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"There are, it has been said, two types of people in the world. There are those who say: this glass is half full. And then there are those who say: this glass is half empty. The world belongs, however, to those who can look at the glass and say: What's up with this glass? Excuse me? Excuse me? This is my glass? I don't think so. My glass was full! And it was a bigger glass!" Terry Pratchett

 

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I have several books on vinegar history, production, various homemade as well as commercial types.

I have made vinegars from  many fruit juices, starting with either the cider vinegar mothers or one converted to white wines.

 

Apricot, pineapple, peach, pear, persimmon, coconut, passionfruit (from when I lived in the San Fernando valley and had an extremely prolific passionfruit vine), blueberry, raspberry, quince, gooseberry, kiwi, tomato, strawberry, white fig, currant red and black.  

I also made vinegar from cane syrup - a friend brought me a half gallon from Jamaica and being a diabetic, I decided to convert it to vinegar - which is done in Jamaica and I had tried the Jamaican product some years earlier. 

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"There are, it has been said, two types of people in the world. There are those who say: this glass is half full. And then there are those who say: this glass is half empty. The world belongs, however, to those who can look at the glass and say: What's up with this glass? Excuse me? Excuse me? This is my glass? I don't think so. My glass was full! And it was a bigger glass!" Terry Pratchett

 

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1 hour ago, andiesenji said:

I have several books on vinegar history, production, various homemade as well as commercial types.

I have made vinegars from  many fruit juices, starting with either the cider vinegar mothers or one converted to white wines.

 

Apricot, pineapple, peach, pear, persimmon, coconut, passionfruit (from when I lived in the San Fernando valley and had an extremely prolific passionfruit vine), blueberry, raspberry, quince, gooseberry, kiwi, tomato, strawberry, white fig, currant red and black.  

I also made vinegar from cane syrup - a friend brought me a half gallon from Jamaica and being a diabetic, I decided to convert it to vinegar - which is done in Jamaica and I had tried the Jamaican product some years earlier. 

How would you describe the vinegar made with the cane syrup?

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4 hours ago, Kerry Beal said:

How would you describe the vinegar made with the cane syrup?

It is less "sharp" than most vinegars.  It has a very slight flavor that is somewhat "vegetal" and very pleasant.

It makes great mild pickles and I used it to make shredded ginger pickle.  However mostly I used it in marinades, especially for chicken and pork.  

I also forgot to include  that I made a lovely vinegar with maple syrup that I used almost exclusively in fruit salads.

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"There are, it has been said, two types of people in the world. There are those who say: this glass is half full. And then there are those who say: this glass is half empty. The world belongs, however, to those who can look at the glass and say: What's up with this glass? Excuse me? Excuse me? This is my glass? I don't think so. My glass was full! And it was a bigger glass!" Terry Pratchett

 

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7 hours ago, andiesenji said:

It is less "sharp" than most vinegars.  It has a very slight flavor that is somewhat "vegetal" and very pleasant.

It makes great mild pickles and I used it to make shredded ginger pickle.  However mostly I used it in marinades, especially for chicken and pork.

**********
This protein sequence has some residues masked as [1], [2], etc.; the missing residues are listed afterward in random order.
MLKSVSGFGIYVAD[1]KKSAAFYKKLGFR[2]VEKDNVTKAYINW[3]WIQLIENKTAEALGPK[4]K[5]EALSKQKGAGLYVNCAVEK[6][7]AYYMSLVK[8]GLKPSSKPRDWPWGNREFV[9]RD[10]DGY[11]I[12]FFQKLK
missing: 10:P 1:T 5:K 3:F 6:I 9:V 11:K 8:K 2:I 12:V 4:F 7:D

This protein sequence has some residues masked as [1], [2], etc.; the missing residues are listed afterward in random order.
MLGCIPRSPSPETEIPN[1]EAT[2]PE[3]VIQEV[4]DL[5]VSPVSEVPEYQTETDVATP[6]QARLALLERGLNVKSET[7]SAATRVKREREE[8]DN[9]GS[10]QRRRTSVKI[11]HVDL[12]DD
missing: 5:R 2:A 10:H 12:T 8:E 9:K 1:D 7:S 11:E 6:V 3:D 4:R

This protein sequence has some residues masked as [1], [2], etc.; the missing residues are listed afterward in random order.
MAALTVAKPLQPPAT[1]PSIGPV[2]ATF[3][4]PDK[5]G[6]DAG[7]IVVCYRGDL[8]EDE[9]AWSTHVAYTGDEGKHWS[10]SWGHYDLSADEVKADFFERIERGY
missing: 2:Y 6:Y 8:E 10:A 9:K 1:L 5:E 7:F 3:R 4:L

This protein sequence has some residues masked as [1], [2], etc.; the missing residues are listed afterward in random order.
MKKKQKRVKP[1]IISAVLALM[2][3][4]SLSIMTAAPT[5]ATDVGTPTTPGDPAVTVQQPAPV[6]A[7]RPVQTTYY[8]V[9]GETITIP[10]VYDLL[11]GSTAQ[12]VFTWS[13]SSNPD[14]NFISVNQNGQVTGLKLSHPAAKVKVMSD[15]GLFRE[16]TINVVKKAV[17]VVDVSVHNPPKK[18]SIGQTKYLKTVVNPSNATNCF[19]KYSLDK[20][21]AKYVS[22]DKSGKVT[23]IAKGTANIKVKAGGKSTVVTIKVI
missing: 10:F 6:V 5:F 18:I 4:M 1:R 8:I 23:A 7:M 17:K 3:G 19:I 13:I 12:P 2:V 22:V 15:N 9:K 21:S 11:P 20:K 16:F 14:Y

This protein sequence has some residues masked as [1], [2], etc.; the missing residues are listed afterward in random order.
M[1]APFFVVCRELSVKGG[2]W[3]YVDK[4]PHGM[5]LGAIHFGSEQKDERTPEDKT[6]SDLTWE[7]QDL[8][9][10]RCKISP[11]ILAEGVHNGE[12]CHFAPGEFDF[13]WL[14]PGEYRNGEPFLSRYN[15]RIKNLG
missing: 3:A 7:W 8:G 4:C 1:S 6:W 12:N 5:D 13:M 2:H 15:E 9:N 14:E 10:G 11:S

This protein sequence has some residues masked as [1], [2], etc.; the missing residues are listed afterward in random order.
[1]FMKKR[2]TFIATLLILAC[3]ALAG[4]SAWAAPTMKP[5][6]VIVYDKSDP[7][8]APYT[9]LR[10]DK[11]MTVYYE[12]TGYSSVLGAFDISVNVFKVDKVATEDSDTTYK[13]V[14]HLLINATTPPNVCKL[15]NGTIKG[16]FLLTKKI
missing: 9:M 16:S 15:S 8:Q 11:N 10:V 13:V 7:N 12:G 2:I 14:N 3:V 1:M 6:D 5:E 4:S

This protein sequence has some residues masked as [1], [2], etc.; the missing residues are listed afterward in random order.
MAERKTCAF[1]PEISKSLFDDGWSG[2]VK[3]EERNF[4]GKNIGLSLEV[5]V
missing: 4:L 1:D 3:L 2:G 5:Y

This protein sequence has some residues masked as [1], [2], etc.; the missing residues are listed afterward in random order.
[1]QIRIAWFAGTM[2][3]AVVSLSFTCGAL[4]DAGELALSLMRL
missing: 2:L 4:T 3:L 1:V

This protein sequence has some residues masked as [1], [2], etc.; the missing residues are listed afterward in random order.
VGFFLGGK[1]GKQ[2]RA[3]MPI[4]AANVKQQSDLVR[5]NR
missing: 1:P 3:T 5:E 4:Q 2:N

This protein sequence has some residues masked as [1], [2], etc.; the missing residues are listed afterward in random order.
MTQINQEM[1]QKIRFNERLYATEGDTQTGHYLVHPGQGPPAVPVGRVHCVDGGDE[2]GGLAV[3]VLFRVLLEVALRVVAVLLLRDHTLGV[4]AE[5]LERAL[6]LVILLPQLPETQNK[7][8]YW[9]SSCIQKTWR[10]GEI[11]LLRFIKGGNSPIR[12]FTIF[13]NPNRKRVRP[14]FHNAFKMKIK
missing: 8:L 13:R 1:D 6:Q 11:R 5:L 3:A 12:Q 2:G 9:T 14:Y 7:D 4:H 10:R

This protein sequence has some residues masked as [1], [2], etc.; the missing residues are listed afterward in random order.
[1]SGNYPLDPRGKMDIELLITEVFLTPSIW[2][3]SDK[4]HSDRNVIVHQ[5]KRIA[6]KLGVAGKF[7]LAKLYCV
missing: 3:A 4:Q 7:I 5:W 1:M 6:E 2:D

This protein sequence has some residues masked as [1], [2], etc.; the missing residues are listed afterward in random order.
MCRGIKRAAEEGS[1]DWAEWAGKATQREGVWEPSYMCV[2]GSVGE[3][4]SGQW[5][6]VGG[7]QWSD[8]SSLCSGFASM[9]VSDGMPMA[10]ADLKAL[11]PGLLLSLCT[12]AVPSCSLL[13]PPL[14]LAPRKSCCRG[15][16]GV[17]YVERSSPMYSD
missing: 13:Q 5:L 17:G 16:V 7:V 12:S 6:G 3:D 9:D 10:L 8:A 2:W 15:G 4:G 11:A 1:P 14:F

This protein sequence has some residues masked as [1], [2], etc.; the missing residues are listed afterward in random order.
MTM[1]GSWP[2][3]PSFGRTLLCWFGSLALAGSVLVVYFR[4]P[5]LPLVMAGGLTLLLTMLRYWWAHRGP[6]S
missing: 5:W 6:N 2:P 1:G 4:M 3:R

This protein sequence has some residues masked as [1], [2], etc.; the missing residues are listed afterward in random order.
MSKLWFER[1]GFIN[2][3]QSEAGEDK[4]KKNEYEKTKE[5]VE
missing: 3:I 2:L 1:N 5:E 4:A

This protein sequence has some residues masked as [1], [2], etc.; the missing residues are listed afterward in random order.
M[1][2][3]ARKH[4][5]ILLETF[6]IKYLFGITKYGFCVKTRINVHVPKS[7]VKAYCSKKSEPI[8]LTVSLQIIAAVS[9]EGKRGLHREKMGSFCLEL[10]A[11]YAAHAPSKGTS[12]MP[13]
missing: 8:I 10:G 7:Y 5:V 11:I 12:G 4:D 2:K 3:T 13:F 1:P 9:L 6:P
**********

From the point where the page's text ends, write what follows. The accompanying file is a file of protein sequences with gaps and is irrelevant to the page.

I also forgot to include  that I made a lovely vinegar with maple syrup that I used almost exclusively in fruit salads.

Thanks. Might be interesting to start with Golden Syrup and see what results.

 

I made a fabulous maple syrup vinegar once - never repeated sadly!

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Posted (edited)
On 8/6/2019 at 2:49 PM, andiesenji said:

You can buy a bottle of Bragg's Apple Cider vinegar with the "Mother" - there are a couple of other brands that carry it and

(snip)

Amazon and others online SELL wine mothers.

 

Thanks for the information!  As I mentioned in both my above posts, perhaps not clearly enough, I am not interested in making a vinegar this way.  I'm trying to create the mother without a starter culture, similar to the way people makes a starter sourdough culture, or a ginger bug, etc.  If you search for "how to make vinegar", nearly all results provide similar instruction to simply purchase Bragg's or some other vinegar with active cultures and go from there.  Again, this is not what I want to do. My inner mad-scientist wants to do things the hard way :) Sadly, I haven't found any instructions or details/info on this yet.  Thanks again for trying to help out, though, it's appreciated!


Edited by jedovaty (log)

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Posted (edited)
8 hours ago, jedovaty said:

Thanks for the information!  As I mentioned in both my above posts, perhaps not clearly enough, I am not interested in making a vinegar this way.  I'm trying to create the mother without a starter culture, similar to the way people makes a starter sourdough culture, or a ginger bug, etc.  If you search for "how to make vinegar", nearly all results provide similar instruction to simply purchase Bragg's or some other vinegar with active cultures and go from there.  Again, this is not what I want to do. My inner mad-scientist wants to do things the hard way :) Sadly, I haven't found any instructions or details/info on this yet.  Thanks again for trying to help out, though, it's appreciated!

 

Unfortunately, unless you are in an area where there are orchards or vineyards, where "friendly" organisms are in the air - and this means well away from any pollution from vehicles because fumes from burning fossil fuels destroy the beneficial organisms, you will not have any success.

You have to be in a rural or semi-rural area.  

I experimented with various wines decades ago that "turned to vinegar" but a viable "mother" never developed and the vinegar effect that was a chemical reaction, deteriorated over time.